While Livox claims to be an independent entity “incubated” by DJI, a source told TechCrunch previously that it is just a “team within DJI” positioned as a separate company. The intention to distance from DJI comes as no one’s surprise as the drone maker is on the U.S. government’s Entity List, which has cut key suppliers off from a multitude of Chinese tech firms including Huawei.
Other critical parts that Xpeng uses include NVIDIA’s Xavier system-on-the-chip computing platform and Bosch’s iBooster brake system. Globally, the ongoing semiconductor shortage is pushing auto executives to ponder over future scenarios where self-driving cars become even more dependent on chips.
Xpeng is well aware of supply chain risks. “Basically, safety is very important,” said Wu. “It’s more than the tension between countries around the world right now. Covid-19 is also creating a lot of issues for some of the suppliers, so having redundancy in the suppliers is some strategy we are looking very closely at.”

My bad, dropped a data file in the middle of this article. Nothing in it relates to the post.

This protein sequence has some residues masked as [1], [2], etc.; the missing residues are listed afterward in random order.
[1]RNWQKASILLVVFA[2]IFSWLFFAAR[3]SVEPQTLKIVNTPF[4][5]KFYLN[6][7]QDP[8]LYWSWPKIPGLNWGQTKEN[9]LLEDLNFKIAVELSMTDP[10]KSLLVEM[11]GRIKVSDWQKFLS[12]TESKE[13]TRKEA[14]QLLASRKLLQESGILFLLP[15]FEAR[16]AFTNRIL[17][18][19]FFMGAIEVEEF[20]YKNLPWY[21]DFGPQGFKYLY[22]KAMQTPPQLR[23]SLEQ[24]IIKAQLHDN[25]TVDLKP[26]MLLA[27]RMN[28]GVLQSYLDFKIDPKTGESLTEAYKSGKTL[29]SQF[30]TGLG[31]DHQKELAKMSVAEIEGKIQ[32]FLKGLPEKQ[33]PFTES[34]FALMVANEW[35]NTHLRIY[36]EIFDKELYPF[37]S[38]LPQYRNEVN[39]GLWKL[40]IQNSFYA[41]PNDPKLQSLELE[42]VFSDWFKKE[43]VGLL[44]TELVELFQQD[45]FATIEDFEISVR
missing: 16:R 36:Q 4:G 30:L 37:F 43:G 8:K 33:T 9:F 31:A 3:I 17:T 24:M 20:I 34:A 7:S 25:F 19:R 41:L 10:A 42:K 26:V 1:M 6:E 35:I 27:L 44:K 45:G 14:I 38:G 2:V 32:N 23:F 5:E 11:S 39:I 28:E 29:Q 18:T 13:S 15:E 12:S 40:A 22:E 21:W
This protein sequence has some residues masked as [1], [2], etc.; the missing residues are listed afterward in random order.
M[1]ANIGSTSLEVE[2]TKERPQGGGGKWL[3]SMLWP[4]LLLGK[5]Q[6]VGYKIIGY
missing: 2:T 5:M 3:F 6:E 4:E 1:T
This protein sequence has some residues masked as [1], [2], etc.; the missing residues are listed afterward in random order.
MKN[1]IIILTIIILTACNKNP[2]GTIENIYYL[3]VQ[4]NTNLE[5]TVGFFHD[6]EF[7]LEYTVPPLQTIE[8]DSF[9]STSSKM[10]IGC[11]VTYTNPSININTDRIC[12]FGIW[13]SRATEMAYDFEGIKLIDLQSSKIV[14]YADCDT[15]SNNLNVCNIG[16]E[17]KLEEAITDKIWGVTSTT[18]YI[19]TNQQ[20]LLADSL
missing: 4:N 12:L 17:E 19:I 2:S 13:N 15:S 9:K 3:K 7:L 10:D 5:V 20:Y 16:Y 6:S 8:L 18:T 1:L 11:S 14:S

Xpeng could have easily tapped the flurry of autonomous driving solution providers in China, including Pony.ai and WeRide in its backyard Guangzhou. Instead, Xpeng becomes their competitor, working on automation in-house and pledges to outrival the artificial intelligence startups.
“The availability of massive computing for cars at affordable costs and the fast dropping price of lidar is making the two camps really the same,” Wu said of the dynamics between EV makers and robotaxi startups.
“[The robotaxi companies] have to work very hard to find a path to a mass-production vehicle. If they don’t do that, two years from now, they will find the technology is already available in mass production and their value become will become much less than today’s,” he added.
“We know how to mass-produce a technology up to the safety requirement and the quarantine required of the auto industry. This is a super high bar for anybody wanting to survive.”
Xpeng has no plans of going visual-only. Options of automotive technologies like lidar are becoming cheaper and more abundant, so “why do we have to bind our hands right now and say camera only?” Wu asked.
“We have a lot of respect for Elon and his company. We wish them all the best. But we will, as Xiaopeng [founder of Xpeng] said in one of his famous speeches, compete in China and hopefully in the rest of the world as well with different technologies.”